For a tale so black and white, the stage has never looked as colourful as it did on this night.
Since its original publication as a novel in 1900, 'The Wizard of Oz' has overseen numerous adaptations on TV, in cinema and on the stage. Though arguably, none has seen quite a transition as this current Andrew Lloyd Webber version.
Conceived in 2010, it remains true to the 1939 Metro-Goldwyn-Mayer film, divulging in the adventurous journey of a Kansas girl, Dorothy (Samantha Dodemaide), and her dog Toto, as they're whisked away to a fantasy land of witches, wizards, singing munchkins and flying monkeys in search of a way back home.
Though adapted for the stage, no characters have been removed or altered, nor plot line twisted. Instead, there's a decided notion to delve deeper into the narrative, emotion and characterisation, bringing a more holistic appeal to the beloved fairytale.
As nostalgia would have it, the opening sequence reads much like the movie, delivering us to a farm where we're introduced to Dorothy's Aunt Em and Uncle Henry. And, though colour is inevitable in a real-life setting, the production manages to ascertain the same washed out, humdrum feeling as the movie that started it all.
In true ‘Wizard of Oz’ fashion, it's not until Dorothy and Toto are transported to the land of Oz where colour takes charge of the stage, brimming from edge-to-edge. There's joy in the dances, which are as addictive as they are exuberant, while the characters are as large as life and as close to our hearts as ever.
Samantha Dodemaide commands the stage with innocence and charm. Her voice leads the charge alongside a strong party of friends/actors; Scarecrow (Eli Cooper), Tin Man (Alex Rathgeber) and Lion (John Xintavelonis), as they travel along the Yellow Brick Road in search of the wish-granting wizard. Her voice rings deeply in our hearts and in our ears as she belts out 'Somewhere Over The Rainbow' but there's no moment more touching than when she's trying to return home.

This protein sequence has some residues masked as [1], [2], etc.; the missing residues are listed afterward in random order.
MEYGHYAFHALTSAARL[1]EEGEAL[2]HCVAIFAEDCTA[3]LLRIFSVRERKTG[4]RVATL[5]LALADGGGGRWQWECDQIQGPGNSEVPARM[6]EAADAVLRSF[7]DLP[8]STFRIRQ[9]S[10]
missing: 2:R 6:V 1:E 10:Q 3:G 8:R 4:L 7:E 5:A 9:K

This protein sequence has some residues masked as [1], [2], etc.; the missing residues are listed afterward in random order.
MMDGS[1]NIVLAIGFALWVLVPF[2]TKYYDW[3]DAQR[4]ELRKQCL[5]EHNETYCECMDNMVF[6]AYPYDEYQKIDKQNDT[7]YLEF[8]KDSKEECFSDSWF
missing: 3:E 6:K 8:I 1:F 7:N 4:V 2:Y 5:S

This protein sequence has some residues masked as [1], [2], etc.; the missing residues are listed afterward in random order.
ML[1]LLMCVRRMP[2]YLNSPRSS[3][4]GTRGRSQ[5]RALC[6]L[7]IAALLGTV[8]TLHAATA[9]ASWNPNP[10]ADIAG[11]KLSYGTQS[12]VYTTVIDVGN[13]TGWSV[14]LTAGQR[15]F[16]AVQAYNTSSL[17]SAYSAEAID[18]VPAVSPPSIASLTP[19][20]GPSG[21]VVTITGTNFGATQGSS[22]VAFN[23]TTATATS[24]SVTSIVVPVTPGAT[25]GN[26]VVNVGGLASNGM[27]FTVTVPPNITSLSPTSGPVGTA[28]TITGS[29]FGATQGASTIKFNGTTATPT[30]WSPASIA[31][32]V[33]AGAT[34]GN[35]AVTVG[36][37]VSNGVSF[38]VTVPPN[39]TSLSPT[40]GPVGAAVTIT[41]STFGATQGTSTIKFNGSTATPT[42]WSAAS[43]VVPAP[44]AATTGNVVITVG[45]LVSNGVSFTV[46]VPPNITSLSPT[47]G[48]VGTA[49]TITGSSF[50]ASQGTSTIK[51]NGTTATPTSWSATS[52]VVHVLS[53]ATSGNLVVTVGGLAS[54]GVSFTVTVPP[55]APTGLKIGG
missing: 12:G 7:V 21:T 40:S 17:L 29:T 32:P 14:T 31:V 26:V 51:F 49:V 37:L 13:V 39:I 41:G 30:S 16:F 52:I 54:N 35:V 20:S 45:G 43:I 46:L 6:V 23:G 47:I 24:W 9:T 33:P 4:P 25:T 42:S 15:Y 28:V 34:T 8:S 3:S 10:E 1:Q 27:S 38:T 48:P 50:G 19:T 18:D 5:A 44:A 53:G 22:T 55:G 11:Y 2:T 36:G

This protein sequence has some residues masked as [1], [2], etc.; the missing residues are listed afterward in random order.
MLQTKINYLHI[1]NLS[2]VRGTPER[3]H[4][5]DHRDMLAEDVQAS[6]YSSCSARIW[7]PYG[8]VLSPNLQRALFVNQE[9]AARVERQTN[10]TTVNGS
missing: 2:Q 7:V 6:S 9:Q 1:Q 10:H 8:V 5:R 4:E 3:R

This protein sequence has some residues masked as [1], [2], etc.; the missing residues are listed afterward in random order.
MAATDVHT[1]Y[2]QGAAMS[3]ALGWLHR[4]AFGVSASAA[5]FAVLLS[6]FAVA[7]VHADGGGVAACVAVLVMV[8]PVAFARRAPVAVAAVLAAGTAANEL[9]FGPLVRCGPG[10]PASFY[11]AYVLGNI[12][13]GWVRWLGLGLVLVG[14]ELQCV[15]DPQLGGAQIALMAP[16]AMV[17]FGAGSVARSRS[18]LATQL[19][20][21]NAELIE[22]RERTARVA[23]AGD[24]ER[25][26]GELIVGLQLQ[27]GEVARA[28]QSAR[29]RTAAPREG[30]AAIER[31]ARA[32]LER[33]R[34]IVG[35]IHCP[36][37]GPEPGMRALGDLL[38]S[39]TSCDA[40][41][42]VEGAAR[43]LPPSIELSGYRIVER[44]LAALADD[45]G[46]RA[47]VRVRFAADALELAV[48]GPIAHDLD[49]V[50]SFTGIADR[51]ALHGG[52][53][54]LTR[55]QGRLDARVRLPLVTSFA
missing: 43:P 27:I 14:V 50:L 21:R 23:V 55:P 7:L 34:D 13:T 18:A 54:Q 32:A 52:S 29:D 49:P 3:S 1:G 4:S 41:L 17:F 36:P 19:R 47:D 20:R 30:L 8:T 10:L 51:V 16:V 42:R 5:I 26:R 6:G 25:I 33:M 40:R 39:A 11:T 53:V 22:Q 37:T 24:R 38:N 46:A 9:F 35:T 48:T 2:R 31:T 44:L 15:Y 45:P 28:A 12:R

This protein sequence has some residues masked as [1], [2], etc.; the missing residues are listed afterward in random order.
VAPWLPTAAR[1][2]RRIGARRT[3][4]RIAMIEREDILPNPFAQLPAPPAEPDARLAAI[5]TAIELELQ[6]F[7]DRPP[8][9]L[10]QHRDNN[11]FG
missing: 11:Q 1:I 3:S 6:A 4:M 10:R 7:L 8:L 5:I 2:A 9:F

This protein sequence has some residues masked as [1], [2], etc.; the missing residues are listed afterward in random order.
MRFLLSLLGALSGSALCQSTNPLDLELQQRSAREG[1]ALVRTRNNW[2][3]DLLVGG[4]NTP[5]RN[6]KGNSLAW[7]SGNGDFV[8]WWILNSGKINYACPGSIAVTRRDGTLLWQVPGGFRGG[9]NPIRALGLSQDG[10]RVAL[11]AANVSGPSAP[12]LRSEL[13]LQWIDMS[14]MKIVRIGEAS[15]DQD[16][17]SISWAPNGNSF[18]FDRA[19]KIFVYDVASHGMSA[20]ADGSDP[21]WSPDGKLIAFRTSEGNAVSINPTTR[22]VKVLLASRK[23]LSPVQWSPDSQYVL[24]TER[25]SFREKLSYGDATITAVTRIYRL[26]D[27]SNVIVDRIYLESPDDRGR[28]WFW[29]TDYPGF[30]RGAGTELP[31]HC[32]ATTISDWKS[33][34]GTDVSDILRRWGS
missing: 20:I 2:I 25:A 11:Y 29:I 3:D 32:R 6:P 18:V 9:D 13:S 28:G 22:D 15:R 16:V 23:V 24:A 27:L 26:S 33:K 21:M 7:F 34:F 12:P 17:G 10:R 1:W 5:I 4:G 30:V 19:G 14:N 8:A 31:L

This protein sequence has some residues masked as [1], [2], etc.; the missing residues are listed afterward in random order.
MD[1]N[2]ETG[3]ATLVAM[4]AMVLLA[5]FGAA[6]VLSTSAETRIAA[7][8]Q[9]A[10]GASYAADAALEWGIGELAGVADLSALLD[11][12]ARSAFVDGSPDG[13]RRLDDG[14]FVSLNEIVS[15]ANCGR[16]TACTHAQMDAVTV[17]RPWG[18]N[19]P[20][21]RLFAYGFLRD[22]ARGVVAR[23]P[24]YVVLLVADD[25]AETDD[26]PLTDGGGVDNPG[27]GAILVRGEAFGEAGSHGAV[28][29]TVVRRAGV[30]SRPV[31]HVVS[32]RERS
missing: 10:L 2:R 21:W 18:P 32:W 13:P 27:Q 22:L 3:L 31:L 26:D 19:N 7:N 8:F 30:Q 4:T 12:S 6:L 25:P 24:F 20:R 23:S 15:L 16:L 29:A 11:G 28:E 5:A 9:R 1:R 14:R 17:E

She's not to be outdone however by Lucy Durack or Jemma Rix, who are both reprising their roles from Australian productions of ‘Wicked’ as Glinda the Good and the Wicked Witch of the West , respectively. Durack carries with her a kooky yet good-natured flair coupled with a stunning set of lungs and enviable glitter ball gown while fan-favourite Rix conjures up evil incarnate with no sense of remorse and a twist of hair as high as heaven.
The use of film as a mechanism to overcome more cinematic scenes is exceptionally idealised and executed, though perhaps what's most refreshing of all is that this production makes no attempt to hide or undermine its alterations.
Instead, it prefers to highlight them, reminding us that we're viewing something new and giving a chance for other characters, such as The Wizard, to shine with their own musical numbers.
From the moment our eyes hit the stage with original number 'Nobody Understands Me' as way of introduction to the musical and its characters to the end where the ensemble convenes for 'Already Home/Home Is A Place In Your Heart' to round off the moral of the story, there's an added element of colour that only the stage can bring.
'The Wizard Of Oz - The Musical' DatesFrom 30 December – Capitol Theatre (Sydney)
From 3 April 2018 – Festival Theatre (Adelaide)
From 15 May 2018 – Regent Theatre (Melbourne)